Chinese elected officials approve funding for community ice rink

by Mary Grow

At their September 13 meeting, Chinese elected officials unanimously approved the recreation committee’s plan to spend approximately $ 5,000 from the recreation reserve account on an ice rink this winter, and congratulated President Martha Wentworth and the rest of the committee for their activity.

Wentworth explained the plans and answered many questions from board members.

The committee proposes the purchase of a removable ice rink, made of hard plastic boards. Wentworth has a half-dozen volunteers to set it up this fall after the soccer and football teams are over and to take it down in the spring before the baseball teams need the field. She plans to store the boards in the soccer storage garage.

The rink will be on the city-owned southern ball field on the grounds of the China Middle School, so the ball field lights will be available for evening skating, likely on Friday or Saturday. Wentworth envisions the rink as being primarily for family use, primarily during the day. A few hours could be set aside for hockey players one day a week, she suggested.

She had spoken with Southern China Fire Chief Richard Morse about providing the estimated 9,600 gallons of water to fill the rink and returning firefighters to flood it when the ice gets too rough. She expects other volunteers, the recreation committee, and local organizations interested in selling hot chocolate and other refreshments to skaters, to keep the area clean.

Winterized trash cans and portable toilets will be on site.

Due to the location, no additional snow removal from the driveway will be necessary for access. Wentworth is looking for volunteers (preferably; the committee will pay if necessary) to clear the ice after snowstorms. She said she was already talking with two people.

When asked about insurance, she said ice skating would not increase the city’s premium unless authorities decide to insure the rink structure itself, for around $ 100 a year.

Wentworth cited the advantages of using a land rink instead of clearing a skating area on Lake China: it is a “more controlled environment”: some people fear the strength of the lake ice; and the land allows organizations to sell refreshments and speakers to play skating music.

Ronald Breton, chairman of the selection committee, added that field skaters would not have to watch out for speeding snowmobiles.

City manager Rebecca Hapgood suggested the rink may be eligible for federal funds under the American Rescue Plan Act (ARPA). Wentworth had heard of another possible source of grant funding.

In other cases, Hapgood announced that the city-owned land on Lakeview Drive has been sold, for $ 83,000, but the closure is postponed until October because the title company has such a backlog of business.

Selectmen postponed until its next meeting the action on tenders for the installation of heat pumps in buildings in the city.

After discussion with codes officer Jaime Hanson, elected officials voted unanimously for the city attorney to begin the process of suing a Winding Hill Road landowner for long-standing uncorrected violations city ​​ordinances and state laws.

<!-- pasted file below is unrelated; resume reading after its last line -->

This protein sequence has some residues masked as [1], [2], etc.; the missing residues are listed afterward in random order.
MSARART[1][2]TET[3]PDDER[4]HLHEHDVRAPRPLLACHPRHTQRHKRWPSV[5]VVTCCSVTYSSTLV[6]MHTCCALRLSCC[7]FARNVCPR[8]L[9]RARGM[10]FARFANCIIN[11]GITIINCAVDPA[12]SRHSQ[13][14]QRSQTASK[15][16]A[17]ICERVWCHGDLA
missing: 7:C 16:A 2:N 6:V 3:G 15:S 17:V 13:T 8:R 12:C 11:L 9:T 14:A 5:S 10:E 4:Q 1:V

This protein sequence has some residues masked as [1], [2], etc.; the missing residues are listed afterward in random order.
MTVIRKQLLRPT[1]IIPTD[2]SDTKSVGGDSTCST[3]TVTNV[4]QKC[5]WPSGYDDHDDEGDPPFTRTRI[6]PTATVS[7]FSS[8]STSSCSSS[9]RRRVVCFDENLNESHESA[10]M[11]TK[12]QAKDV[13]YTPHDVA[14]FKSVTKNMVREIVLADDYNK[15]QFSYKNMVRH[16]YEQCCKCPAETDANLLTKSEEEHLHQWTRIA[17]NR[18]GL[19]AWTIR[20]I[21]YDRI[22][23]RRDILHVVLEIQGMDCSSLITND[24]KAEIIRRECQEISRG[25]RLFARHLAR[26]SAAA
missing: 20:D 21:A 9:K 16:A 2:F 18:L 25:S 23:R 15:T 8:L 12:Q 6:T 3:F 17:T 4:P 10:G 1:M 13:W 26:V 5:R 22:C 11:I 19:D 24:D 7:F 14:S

The September 13 meeting began with the annual public hearing on the state’s proposed amendments to the annexes to the General Assistance Ordinance, adjusting the amounts of aid in different categories. There was no public comment. Selectmen then adopted the changes unanimously.

Kennebec County Sheriff’s Deputy Ivano Stefanizzi attended the meeting and said he was well received by most residents, both as he patrolled the city’s roads and in last summer when he and his colleagues were patrolling China Lake.

Hapgood recalled that the first half payment of Chinese property taxes 2021-2022 is due at the municipal office before the close of business on Thursday, September 30. Interest on late payments begins immediately.

She read City Clerk Angela Nelson’s report that tax payments are coming in well, with some people paying for the whole year.

Assessor Kelly Grotton’s report added that if people think their property is assessed, and therefore taxed, more than it should be, the deadline to file a claim for abatement is February 17, 2022. Any personal property tax appeal must be accompanied by a complete list of such assets.

Public works foreman Shawn Reed reported, via Hapgood, that his team were preparing roads for paving in the South China village and elsewhere in the southern part of the city. Pike Industries plans to begin paving in China on September 23, if there is no rain delay by then.

Irène Bélanger is retiring

At the September 13 selectmen meeting in China, Irene Belanger, a longtime selectman, announced that she would be retiring this fall and resigning from most of the other boards and committees she sits on, due to her husband’s health. Other council members congratulated her on her long service to the city.

The next regular meeting of Chinese elected officials is scheduled for 6:30 p.m. on Monday, September 27. Their first meeting in October will be on Tuesday evening October 12, as Monday October 11 is the feast of the indigenous peoples.

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